You can be imaginative in how you share the costs of compliance with a distributor. In Australia, Ward covered the costs of third party testing and in return the distributor was required to purchase a certain amount of stock. “Essentially, the gross margin on that stock covered the costs of testing, so the distributor gets stock they can sell and for all subsequent orders we were back to normal and making a decent margin on future products,” says Ward.
How to work with a distributor for international expansion
Step 1: Ask these 6 crucial questions
Expandys founder Bisi says there are six crucial questions you need to ask any distributor you engage with to ensure you find one that has relevant, proven experience in your sector and who can support you.
- Does the distributor know and serve my industry and target clients? Look at their track-record and history to see how established they are in your chosen market and the breadth of experience they have in your industry.
- Does the distributor distribute other products or services in my ecosystem? Look at the product lines they already sell to see if your product is a good fit.
- How structured is its sales team? Ask about the size and experience of their sales team, how they are managed, what incentives they are given and their track-record.
- What is the geography they cover?
- Do they have warehousing and logistic capabilities?
- Do they have resources to manage training or after-sale services? Distributors are often responsible for addressing customer sales enquiries, warranties, guarantees and any training and repairs associated with the products.
Step 2: Be sure they love your products
It’s so important to ensure the people representing your company understand and appreciate your products or service. McCartney learned this the hard way after discovering a salesperson working for her US distributor disliked her fragrances, refusing to showcase them to customers.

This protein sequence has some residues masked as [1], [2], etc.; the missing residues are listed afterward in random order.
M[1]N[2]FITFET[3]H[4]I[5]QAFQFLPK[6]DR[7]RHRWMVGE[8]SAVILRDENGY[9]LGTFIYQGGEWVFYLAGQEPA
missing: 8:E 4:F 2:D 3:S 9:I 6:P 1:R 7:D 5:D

Avoid this by regularly speaking to the sales teams who are responsible for selling your products. Get them engaged in what you're doing by giving them a sense of ownership. Ward says his staff connect daily to their distributor’s sales teams, fielding questions and capturing feedback. For example, helping them to address customer or technical enquiries or to act as a sounding board for new ideas. “We sell a technical and often bespoke product, so they’ll be asking us if we can do a certain finish or size,” says Ward. “We tailor a lot of our products to suit our distributors and as they get to know us and our capabilities, they come to us with more and more enquiries”
Step 3: Set transparent terms
Distributor agreements should always be in place, with sales targets that distributors largely set themselves for what they feel their market should deliver, says Ward. For example:
- Geographic area covered.
- Products or services covered.
- Exclusive or non-exclusive. Exclusivity means you will only be able to work with one distributor in an agreed territory.
- Duration of the agreement
- Sales targets.
- The responsibilities of each party. This should include marketing arrangements as well as how returns or product failures are handled.
- Intellectual property
Step 4: Review your partnership
Ward doesn't require distributors to send regular reports as his business is seasonal and contract-driven, which means sales fluctuate a lot by season and if a large contract is won. Instead his teams produce reports internally, looking at expected sales volumes against agreed KPIs. An annual roundtable then brings his sales teams together with those of his distributor, where they assess progress, share learnings and agree the best way forward for the year ahead.